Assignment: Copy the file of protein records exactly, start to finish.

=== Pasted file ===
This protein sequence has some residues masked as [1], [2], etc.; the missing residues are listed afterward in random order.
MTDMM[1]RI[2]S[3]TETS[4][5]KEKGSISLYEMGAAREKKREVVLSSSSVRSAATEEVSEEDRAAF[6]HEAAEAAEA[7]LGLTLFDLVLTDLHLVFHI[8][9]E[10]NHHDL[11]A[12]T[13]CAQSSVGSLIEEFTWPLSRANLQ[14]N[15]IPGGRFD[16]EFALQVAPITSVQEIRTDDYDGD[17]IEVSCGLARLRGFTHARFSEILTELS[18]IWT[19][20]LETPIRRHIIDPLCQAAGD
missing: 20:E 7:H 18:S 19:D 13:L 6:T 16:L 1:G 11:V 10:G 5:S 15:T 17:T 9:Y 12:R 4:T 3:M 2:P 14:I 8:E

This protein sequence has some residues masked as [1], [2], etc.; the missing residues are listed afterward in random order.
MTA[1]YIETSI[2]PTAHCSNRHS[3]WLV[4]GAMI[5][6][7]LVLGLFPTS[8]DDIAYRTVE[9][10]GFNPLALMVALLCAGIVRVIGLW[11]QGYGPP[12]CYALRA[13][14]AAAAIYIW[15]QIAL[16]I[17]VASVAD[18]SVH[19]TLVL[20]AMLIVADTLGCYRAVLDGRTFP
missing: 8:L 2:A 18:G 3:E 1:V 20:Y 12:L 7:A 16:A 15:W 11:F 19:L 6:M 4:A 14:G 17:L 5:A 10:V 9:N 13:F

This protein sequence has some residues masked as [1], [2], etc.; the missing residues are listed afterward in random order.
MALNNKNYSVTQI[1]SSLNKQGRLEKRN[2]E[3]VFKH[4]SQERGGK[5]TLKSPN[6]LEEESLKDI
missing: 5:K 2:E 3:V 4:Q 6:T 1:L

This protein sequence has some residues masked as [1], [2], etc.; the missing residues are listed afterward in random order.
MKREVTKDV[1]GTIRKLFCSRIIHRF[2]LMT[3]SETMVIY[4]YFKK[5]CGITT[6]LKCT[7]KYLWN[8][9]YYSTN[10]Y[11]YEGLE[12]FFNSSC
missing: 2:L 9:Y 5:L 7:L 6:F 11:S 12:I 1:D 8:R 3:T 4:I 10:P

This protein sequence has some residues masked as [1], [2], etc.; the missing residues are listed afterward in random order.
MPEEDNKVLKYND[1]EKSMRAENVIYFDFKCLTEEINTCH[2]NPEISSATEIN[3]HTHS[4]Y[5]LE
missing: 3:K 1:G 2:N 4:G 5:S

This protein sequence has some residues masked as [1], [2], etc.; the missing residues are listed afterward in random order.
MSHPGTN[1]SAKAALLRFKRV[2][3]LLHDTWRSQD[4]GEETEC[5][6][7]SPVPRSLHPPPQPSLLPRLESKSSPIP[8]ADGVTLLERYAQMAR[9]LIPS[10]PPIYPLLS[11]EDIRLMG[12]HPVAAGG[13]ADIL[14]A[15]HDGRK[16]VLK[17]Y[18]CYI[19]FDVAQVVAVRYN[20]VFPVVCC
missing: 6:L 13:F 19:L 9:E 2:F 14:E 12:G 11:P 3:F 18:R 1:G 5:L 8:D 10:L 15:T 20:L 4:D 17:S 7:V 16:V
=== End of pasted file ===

This protein sequence has some residues masked as [1], [2], etc.; the missing residues are listed afterward in random order.
MTDMM[1]RI[2]S[3]TETS[4][5]KEKGSISLYEMGAAREKKREVVLSSSSVRSAATEEVSEEDRAAF[6]HEAAEAAEA[7]LGLTLFDLVLTDLHLVFHI[8][9]E[10]NHHDL[11]A[12]T[13]CAQSSVGSLIEEFTWPLSRANLQ[14]N[15]IPGGRFD[16]EFALQVAPITSVQEIRTDDYDGD[17]IEVSCGLARLRGFTHARFSEILTELS[18]IWT[19][20]LETPIRRHIIDPLCQAAGD
missing: 20:E 7:H 18:S 19:D 13:L 6:T 16:L 1:G 11:V 10:G 5:S 15:T 17:T 9:Y 12:R 4:T 3:M 2:P 14:I 8:E

This protein sequence has some residues masked as [1], [2], etc.; the missing residues are listed afterward in random order.
MTA[1]YIETSI[2]PTAHCSNRHS[3]WLV[4]GAMI[5][6][7]LVLGLFPTS[8]DDIAYRTVE[9][10]GFNPLALMVALLCAGIVRVIGLW[11]QGYGPP[12]CYALRA[13][14]AAAAIYIW[15]QIAL[16]I[17]VASVAD[18]SVH[19]TLVL[20]AMLIVADTLGCYRAVLDGRTFP
missing: 8:L 2:A 18:G 3:E 1:V 20:Y 12:L 7:A 16:A 15:W 11:F 19:L 6:M 4:A 14:G 17:L 5:A 10:V 9:N 13:F

This protein sequence has some residues masked as [1], [2], etc.; the missing residues are listed afterward in random order.
MALNNKNYSVTQI[1]SSLNKQGRLEKRN[2]E[3]VFKH[4]SQERGGK[5]TLKSPN[6]LEEESLKDI
missing: 5:K 2:E 3:V 4:Q 6:T 1:L

This protein sequence has some residues masked as [1], [2], etc.; the missing residues are listed afterward in random order.
MKREVTKDV[1]GTIRKLFCSRIIHRF[2]LMT[3]SETMVIY[4]YFKK[5]CGITT[6]LKCT[7]KYLWN[8][9]YYSTN[10]Y[11]YEGLE[12]FFNSSC
missing: 2:L 9:Y 5:L 7:L 6:F 11:S 12:I 1:D 8:R 3:T 4:I 10:P

This protein sequence has some residues masked as [1], [2], etc.; the missing residues are listed afterward in random order.
MPEEDNKVLKYND[1]EKSMRAENVIYFDFKCLTEEINTCH[2]NPEISSATEIN[3]HTHS[4]Y[5]LE
missing: 3:K 1:G 2:N 4:G 5:S

This protein sequence has some residues masked as [1], [2], etc.; the missing residues are listed afterward in random order.
MSHPGTN[1]SAKAALLRFKRV[2][3]LLHDTWRSQD[4]GEETEC[5][6][7]SPVPRSLHPPPQPSLLPRLESKSSPIP[8]ADGVTLLERYAQMAR[9]LIPS[10]PPIYPLLS[11]EDIRLMG[12]HPVAAGG[13]ADIL[14]A[15]HDGRK[16]VLK[17]Y[18]CYI[19]FDVAQVVAVRYN[20]VFPVVCC
missing: 6:L 13:F 19:L 9:E 2:F 14:E 12:G 11:P 3:F 18:R 1:G 5:L 8:D 10:L 15:T 20:L 4:D 17:S 7:V 16:V